karczma at info.unicaen.fr
Wed Sep 4 13:09:59 CEST 2002
> If you really want to get a feel for a language, read a fairly large
> program that somebody else has written in that language, (not
> just little snippets).
I'll tell you an anecdote. 100% authentic and meaningful.
Long time ago a friend of mine, a physicist, had to read, understand,
correct and extend a really huge program in Fortran, something within
the realm of High Energy Physics, with Monte-Carlo, modelling of
resonances, and other succulent stuff.
The suicide was not far, but finally he managed.
And then he told me:
"What a disgusting, unreadable programming style!
It was a nightmare to read all that!
But now I became a competent, experienced Fortran programmer!"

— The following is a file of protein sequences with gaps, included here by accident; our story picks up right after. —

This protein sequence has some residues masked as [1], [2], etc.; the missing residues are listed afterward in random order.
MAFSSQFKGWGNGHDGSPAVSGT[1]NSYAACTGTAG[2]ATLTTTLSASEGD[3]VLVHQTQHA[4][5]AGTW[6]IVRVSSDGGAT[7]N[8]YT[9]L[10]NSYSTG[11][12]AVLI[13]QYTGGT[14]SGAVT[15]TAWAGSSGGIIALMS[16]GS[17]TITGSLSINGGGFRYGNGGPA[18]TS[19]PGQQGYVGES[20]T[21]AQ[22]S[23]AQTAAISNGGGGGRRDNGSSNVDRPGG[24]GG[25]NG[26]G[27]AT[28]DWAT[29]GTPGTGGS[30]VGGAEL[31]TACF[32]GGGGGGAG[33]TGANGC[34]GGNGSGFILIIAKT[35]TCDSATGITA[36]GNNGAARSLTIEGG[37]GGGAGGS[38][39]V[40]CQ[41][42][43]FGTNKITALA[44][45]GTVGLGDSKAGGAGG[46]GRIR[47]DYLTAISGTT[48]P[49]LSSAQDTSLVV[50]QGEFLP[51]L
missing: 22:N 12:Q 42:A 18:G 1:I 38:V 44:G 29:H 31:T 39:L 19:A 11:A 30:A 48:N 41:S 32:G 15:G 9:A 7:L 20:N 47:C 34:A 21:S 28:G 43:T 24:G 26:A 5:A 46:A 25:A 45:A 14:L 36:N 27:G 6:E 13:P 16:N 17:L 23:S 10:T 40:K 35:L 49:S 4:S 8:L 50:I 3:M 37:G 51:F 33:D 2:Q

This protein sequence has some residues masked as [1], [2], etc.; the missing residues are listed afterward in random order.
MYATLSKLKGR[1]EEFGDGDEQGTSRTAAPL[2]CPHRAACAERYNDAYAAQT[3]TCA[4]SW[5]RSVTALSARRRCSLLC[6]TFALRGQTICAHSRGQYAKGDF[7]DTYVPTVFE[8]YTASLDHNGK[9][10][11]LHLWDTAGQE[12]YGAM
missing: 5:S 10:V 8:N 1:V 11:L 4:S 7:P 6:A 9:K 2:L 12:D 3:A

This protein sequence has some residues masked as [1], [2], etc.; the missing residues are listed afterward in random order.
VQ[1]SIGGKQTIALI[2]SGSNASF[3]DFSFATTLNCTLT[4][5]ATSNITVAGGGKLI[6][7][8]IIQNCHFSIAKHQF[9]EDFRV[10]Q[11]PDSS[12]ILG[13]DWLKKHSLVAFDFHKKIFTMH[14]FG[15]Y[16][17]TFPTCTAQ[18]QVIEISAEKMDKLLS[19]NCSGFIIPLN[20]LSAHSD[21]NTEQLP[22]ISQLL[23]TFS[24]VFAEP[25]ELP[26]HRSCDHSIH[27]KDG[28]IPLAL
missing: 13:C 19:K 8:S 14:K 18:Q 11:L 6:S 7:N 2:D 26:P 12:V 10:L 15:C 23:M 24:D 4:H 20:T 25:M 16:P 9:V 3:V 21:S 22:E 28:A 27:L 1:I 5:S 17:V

And, yes..., he continued to program in Fortran for many years.
So, if somebody suggests that a newbie should learn "C" or assembler
just in order to appreciate the elegance of Python or other, even nicer
(yes, there are...) languages, beware. The result might be unexpected.
You know, I am a peaceful, animal-friendly guy who thinks that corridas
are a pure barbarism. But I refused myself the temptation to go and see
one, because I am afraid that, all philosophy apart, I may discover
that - after all - perhaps I adore the public slaughter of bulls?
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